By: Da’Mon Guy
Grown Ups is a light hearted, moderately humorous, family friendly experience that comically highlights the generational differences between the children of today and those of the previous generation. The film intermingles a quintet of today’s top comedic talent that includes Adam Sandler (Bedtime Stories), David Spade (The Benchwarmers), Kevin James (The Dilemma), Chris Rock (Death at a Funeral), and Rob Schneider (Deuce Bigalow: 1&2 ). The movie also features Selma Hayek (Frida), Mario Bello (The Mummy: the Tomb of the Dragon Emperor), Mya Randolph (MacGrubber), Tim Meadows (The Ladies Man) and Steve Buscemi (Youth in Revolt).
Grown Ups is a collection of witty banter and comedic scenes that focuses on a group of childhood friends that reunite to spend the forth of July holiday together after a 30 year separation. The friends and their families try to have a session of family bonding to renew their friendship.
It comically addresses the differences of growing up in to 70’s as opposed to the technologically obsessed generation of today.
The film’s biggest asset is the camaraderie between the friends that all of it’s stars portray extremely well. All five of the stars intermingle and interact extremely well which makes the friendships within the movie appear more genuine. The jokes are well timed as each of the actors chime in add their own mark to each series of ridicule between them.
One of its best attribute of Grown Ups is how it comically addresses the generational differences between the parents and their children. The film gives great comedic instances that cite the technological obsession of today’s youth as opposed to the more creative and simplistic childhood recreation of the prior generation.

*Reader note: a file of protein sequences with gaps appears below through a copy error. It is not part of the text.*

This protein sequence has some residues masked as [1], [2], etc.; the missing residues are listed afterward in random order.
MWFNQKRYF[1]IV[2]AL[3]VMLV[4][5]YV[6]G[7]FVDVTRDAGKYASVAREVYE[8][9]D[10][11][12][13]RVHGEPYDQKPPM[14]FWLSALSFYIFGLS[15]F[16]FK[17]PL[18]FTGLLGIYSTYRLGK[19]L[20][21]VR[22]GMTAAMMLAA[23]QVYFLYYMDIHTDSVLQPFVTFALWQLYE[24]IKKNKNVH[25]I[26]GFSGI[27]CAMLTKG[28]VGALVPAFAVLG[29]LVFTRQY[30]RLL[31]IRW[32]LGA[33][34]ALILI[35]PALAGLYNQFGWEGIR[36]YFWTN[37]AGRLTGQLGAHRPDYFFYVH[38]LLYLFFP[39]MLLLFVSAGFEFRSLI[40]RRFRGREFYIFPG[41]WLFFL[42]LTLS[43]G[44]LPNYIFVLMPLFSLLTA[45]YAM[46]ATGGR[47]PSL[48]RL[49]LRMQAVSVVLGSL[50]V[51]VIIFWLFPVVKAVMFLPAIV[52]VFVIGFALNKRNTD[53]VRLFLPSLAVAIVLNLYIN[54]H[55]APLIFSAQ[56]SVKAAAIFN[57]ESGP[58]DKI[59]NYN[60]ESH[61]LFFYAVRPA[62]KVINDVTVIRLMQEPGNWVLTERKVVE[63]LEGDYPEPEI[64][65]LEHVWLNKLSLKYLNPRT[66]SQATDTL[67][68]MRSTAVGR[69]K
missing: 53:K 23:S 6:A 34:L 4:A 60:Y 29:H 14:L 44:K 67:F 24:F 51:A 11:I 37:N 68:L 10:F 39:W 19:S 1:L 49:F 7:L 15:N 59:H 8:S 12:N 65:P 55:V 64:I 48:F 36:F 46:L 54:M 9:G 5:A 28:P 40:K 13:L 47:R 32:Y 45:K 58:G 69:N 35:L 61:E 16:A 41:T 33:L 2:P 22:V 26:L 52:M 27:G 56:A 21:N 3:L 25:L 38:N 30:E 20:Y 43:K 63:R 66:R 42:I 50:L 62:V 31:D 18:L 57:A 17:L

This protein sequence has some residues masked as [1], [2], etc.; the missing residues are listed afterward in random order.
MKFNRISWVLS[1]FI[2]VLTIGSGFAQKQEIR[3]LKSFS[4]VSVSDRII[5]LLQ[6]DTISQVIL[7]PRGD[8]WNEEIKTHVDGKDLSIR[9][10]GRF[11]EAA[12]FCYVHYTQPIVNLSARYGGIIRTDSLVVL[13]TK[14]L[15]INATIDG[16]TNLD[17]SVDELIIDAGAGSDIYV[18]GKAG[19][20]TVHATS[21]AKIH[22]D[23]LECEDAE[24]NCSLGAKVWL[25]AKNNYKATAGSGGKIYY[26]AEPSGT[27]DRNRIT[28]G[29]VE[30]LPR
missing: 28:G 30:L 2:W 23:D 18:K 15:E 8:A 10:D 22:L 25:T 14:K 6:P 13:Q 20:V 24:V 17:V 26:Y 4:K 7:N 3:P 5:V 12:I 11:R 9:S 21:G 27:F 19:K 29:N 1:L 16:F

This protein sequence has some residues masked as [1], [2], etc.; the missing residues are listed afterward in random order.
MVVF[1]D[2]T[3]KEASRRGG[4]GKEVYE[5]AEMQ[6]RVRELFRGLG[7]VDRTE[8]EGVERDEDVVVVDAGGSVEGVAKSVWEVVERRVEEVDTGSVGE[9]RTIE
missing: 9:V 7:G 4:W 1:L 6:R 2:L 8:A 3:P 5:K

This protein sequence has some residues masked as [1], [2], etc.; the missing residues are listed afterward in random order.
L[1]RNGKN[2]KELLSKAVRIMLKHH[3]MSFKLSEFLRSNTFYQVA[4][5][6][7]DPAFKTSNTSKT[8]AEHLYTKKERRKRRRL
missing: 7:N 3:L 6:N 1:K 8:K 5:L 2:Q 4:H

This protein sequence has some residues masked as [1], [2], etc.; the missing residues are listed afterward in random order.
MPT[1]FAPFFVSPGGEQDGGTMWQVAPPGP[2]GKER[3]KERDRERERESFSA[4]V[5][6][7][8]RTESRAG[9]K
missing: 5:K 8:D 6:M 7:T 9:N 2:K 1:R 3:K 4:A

Grown Ups has a couple of major flaws that hinder the success of the movie. The film’s biggest asset is also its greatest detractor. The movie is a lackluster use of the assemblage of actors that comprises it. It does entertain but it isn’t “knock you socks off funny” as you may expect. The film is just an exchange of jokes between the quintet of actors and then the next scene filled with another exchange of jokes. Not enough dialogue or anything to enhance the plot of the film. It was enjoyable for the comedic aspect of the film but it does nothing for the story, this is a movie after all and not a stand up comedic free for all.
The second is that there is a distinct lack of background of the five childhood friends. We never get any flashbacks of their childhood other than the championship game. The film only uses the basketball experience that the five friends had together as the only childhood flashbacks for the friends. It only makes a few verbal references to their childhood after that. This takes away from the credibility of the strength of their friendship.
The final detractor is not as considerable as the other two flaws but it hurt the film none the less. There was also a lack of screen time for Chris Rock. Rock is as talented as anyone of the other of the stars and his character for whatever reason was the least shown of the five friends. He had the least amount of screen time and was barely involved in many of the fivesome’s comedic interchanges.
In spite of its deficiencies, Grown Ups has a really warm message imbedded within its humor. The movie speaks volumes about the importance of family, friendship, and the simple moments that make life worth living. The theme of the movie is about family and how you should never lose touch with the ones that you love. A prime example is how the Feders (Sandler and Hayek) are wealthy and have lost touch with most everyday family occurrences while working to establish their careers. The film shows how life is not about how much wealth and material possessions you attain. It is a great example of how you must maintain a simple ideology in one’s pursuit of career and wealth but never lose touch of the more simplistic ideals that make life valuable.
Grown Ups is fairly enjoyable but no where the movie that it should be. The majority of movie goes would have assumed that it would have been hilarious based upon the stars that contained. The end result, however, is a convening of comedic talent that fails to maximize the potential of its stars. The movie is humorous but no where near as funny as one may expect. In the end, the film is a slight disappointment but it has enough to make for a good family DVD night.